Small Estate Affidavit

Illinois allows for use of a small estate affidavit, a useful tool for some of those dealing with smaller estates who are looking to avoid formal probate proceedings. A small estate affidavit does not need to be filed with a court. Use of the affidavit allows for the transfer of estate assets without the need of going before a judge or jumping through all of the time consuming hoops involved with formal probate proceedings.

What Estates Qualify for Use of a Small Estate Affidavit?

In order for a small estate affidavit to be used, the following requirements must be met:

  • The gross value of the personal estate must be worth $100,000 or less at the time of death;
  • The estate must not include any real estate;
  • There have been no petitioners for letters of office;
  • The probate court has not issued any letters of office;
  • The affiant must not be aware of any disputes regarding the validity of the will; and
  • The affiant must not be aware of any disputes regarding heirs.

Additionally, there are situations in which it would probably be best not to use a small estate affidavit despite all of the above requirements being met. If there are unpaid creditors of the estate or outstanding funeral expenses, use of the small estate affidavit might be complicated. Also, if any of the beneficiaries of the estate are minors or disabled, the small estate affidavit is generally discouraged.

What is Required to Execute a Small Estate Affidavit?

In order to properly execute a small estate affidavit, the affidavit must state the names and addresses of the heirs that would receive an inheritance under the state laws of intestacy. This means that the heirs listed must be those who would be set to inherit if there had been no valid will in place. While there is no requirement to put heirs or creditors on notice, the person who signs the affidavit, the “affiant,” may still be held financially responsible to creditors of the estate who may suffer a loss due to their reliance on the small estate affidavit.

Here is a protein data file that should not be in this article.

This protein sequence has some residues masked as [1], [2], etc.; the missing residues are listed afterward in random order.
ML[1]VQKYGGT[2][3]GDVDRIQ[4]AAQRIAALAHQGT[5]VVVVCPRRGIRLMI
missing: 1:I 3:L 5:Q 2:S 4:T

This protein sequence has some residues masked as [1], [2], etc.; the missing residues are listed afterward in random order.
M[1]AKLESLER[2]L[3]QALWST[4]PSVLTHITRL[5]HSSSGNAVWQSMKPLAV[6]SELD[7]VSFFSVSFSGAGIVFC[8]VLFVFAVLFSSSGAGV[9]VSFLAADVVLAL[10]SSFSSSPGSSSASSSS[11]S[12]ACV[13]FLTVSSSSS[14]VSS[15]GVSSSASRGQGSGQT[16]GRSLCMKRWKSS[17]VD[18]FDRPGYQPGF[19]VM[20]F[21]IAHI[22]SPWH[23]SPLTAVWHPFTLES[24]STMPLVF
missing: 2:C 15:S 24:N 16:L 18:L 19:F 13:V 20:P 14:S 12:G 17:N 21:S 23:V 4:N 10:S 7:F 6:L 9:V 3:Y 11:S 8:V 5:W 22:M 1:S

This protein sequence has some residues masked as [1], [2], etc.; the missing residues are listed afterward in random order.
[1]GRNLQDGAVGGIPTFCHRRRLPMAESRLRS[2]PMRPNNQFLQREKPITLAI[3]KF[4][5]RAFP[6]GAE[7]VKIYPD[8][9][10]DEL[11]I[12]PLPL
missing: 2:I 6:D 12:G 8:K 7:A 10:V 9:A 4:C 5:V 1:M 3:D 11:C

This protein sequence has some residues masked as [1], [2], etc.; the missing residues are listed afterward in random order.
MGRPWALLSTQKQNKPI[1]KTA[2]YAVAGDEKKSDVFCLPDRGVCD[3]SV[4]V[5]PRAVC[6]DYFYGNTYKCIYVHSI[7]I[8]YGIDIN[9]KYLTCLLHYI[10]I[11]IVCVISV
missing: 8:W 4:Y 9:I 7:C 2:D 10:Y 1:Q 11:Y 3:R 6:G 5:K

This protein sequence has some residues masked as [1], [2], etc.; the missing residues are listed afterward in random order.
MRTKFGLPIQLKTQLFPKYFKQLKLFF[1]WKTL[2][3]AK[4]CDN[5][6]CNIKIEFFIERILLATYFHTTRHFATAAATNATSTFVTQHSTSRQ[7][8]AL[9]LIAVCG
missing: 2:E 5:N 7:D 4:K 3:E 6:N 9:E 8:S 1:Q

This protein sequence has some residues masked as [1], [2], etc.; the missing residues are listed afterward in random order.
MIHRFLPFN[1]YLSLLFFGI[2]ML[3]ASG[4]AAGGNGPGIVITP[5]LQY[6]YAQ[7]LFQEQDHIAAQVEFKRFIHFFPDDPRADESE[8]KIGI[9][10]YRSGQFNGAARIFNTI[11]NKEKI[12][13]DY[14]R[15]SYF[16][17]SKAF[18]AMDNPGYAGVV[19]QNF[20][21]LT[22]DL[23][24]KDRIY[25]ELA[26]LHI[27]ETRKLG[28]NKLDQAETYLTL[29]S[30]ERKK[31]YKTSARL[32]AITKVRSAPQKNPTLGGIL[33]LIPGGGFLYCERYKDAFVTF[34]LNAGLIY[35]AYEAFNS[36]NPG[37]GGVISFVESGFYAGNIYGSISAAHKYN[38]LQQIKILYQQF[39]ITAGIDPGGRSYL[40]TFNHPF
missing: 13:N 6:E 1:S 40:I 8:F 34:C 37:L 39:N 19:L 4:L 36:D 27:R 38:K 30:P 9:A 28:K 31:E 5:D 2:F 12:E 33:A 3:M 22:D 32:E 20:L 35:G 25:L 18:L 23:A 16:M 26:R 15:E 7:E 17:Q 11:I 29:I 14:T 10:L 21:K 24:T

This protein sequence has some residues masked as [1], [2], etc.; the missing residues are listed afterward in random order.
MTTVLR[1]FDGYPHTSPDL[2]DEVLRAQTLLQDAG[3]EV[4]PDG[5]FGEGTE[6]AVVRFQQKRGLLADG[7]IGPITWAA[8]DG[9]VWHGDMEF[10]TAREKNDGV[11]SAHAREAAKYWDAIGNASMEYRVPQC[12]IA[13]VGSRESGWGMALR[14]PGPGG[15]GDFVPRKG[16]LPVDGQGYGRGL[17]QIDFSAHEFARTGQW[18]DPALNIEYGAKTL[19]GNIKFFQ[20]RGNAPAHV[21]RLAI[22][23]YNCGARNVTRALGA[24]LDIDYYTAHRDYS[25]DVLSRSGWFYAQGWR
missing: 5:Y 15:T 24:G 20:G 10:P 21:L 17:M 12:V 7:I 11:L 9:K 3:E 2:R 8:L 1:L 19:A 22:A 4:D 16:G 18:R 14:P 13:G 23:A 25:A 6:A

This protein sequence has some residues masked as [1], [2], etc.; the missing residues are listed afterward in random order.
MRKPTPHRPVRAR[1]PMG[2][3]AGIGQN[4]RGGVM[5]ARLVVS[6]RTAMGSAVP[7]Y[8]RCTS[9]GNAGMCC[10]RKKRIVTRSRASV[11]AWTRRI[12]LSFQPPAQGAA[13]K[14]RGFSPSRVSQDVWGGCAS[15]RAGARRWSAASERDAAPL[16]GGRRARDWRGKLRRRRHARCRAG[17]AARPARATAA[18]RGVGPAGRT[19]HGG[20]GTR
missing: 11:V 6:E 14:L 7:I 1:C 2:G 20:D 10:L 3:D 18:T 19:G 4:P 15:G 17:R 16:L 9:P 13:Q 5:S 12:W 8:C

The affiant must be a beneficiary of the estate. It is generally preferred that the affiant be a resident of Illinois. This, however, is not a requirement. If the affiant is not an Illinois resident, he or she will still be subject to the state’s jurisdiction. This means that they are subject to complying with Illinois state laws on all matters surrounding the execution of the small estate affidavit.

The affiant must include a series of required representations and declarations in the affidavit, such as:

  • All funeral expenses have been paid in full;
  • There are no known unpaid creditor claims against the estate; and
  • A full list of all assets of the estate.

The declarations are made under oath. Third parties are entitled to rely on these declarations. If the declarations prove to be inaccurate, the affiant can be held personally liable, even if the inaccuracies were made in good faith.

Helping You Navigate the Estate Administration Process

After the passing of a loved one, handling the ins and outs of dealing with the estate can seem like an impossible task. M&A Law Firm provides sound legal counsel to provide you with all of the information you need to make the process as seamless as possible. Contact M&A Law Firm, P.C. today. We proudly serve Cook County and Schaumburg, Illinois.